One problem all parents face sooner or later is getting children to work around the house. Unfortunately, many of us assume total responsibility for chores when the kids are little, then expect our offspring to pitch in cheerfully at age 10 or 11. By this time, however, a pattern has been set, one that is difficult for both parent and child to break.
Instead, children should be encouraged to help out just as soon as they are able. This training can start at a very tender age. I'll never forget my amazement when our two-year-old appeared in the bathroom one evening just as I was lifting his little brother out of the tub. Proudly he clutched diaper, undershirt, pajamas, and even powder -- all the items he had decided the baby would need after his bath. Until then I had regarded the two-year-old as a baby too, but I learned my lesson quickly. From that day on he became my Chief Errand-Runner and did an admirable job of fetching and carrying.
It's surprising how many jobs preschoolers can perform around an average home. What is even more surprising is how much they enjoy housework. To them it's just another form of interesting and challenging play -- and with parental guidance it can also become a learning experience. Our three- and four-year-olds happily set the table, unpacked groceries, spray-polished the furniture, and argued over whose turn it was to peel potatoes. They learned their colors by sorting laundry, and eventually used math and reading skills to decipher cookie recipes. Their enthusiasm was less evident when it came to tidying their rooms, but I discovered that these more unpalatable tasks could be handled by turning them into a game such as Beat the Music (''Can you pick up the blocks before the song on the radio ends?'') or Who Can Fill the Clothes Hamper First? The winner, of course, was allowed to dry the dishes!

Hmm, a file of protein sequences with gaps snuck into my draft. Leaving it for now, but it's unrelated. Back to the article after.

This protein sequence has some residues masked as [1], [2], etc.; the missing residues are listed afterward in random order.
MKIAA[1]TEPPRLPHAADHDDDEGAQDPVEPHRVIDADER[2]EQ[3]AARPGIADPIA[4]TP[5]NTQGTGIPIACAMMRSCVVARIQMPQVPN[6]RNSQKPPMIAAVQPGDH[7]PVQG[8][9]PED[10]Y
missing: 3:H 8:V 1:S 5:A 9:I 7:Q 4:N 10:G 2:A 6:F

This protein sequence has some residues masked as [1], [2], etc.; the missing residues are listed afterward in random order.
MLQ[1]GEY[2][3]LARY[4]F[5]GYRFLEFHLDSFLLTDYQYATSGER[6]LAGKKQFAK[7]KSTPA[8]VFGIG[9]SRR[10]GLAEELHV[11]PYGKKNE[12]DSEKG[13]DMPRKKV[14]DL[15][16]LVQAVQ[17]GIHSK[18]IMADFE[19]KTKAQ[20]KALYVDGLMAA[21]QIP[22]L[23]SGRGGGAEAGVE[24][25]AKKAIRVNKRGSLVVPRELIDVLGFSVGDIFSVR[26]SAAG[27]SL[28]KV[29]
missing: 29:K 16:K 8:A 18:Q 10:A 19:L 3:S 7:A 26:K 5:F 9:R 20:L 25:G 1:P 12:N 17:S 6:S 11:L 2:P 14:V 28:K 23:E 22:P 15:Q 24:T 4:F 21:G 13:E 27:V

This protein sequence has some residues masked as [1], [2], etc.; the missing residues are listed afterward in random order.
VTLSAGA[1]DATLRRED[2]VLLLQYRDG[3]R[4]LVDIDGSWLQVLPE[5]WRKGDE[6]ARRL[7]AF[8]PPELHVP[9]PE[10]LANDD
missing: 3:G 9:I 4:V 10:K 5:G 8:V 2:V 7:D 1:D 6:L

Often parents fall into the trap of ''doing it myself'' because it's quicker. But if we can learn to hold back and give our youngster the chance to try, we may be pleasantly surprised. Most preschoolers can do at least part of a task (which leaves less for us to complete). Or they can do the whole job in twice the time (but who's watching the clock?). And if Susie is truly bogged down, Mom can come to her rescue and both can finish the job as ''partners.''
A small child's natural enthusiasm for housework can be encouraged in several ways. It's important, for example, that parents create an atmosphere of fun when tasks are tackled. While bedmaking may be drudgery to us, our child needn't know -- not if we approach it in a pleasant manner. Parents should also guard against ''re-doing'' a child's work; setting too-high standards can discourage an eager learner.
Finally, parents should remember to praise children and thank them for the help they have given the entire family.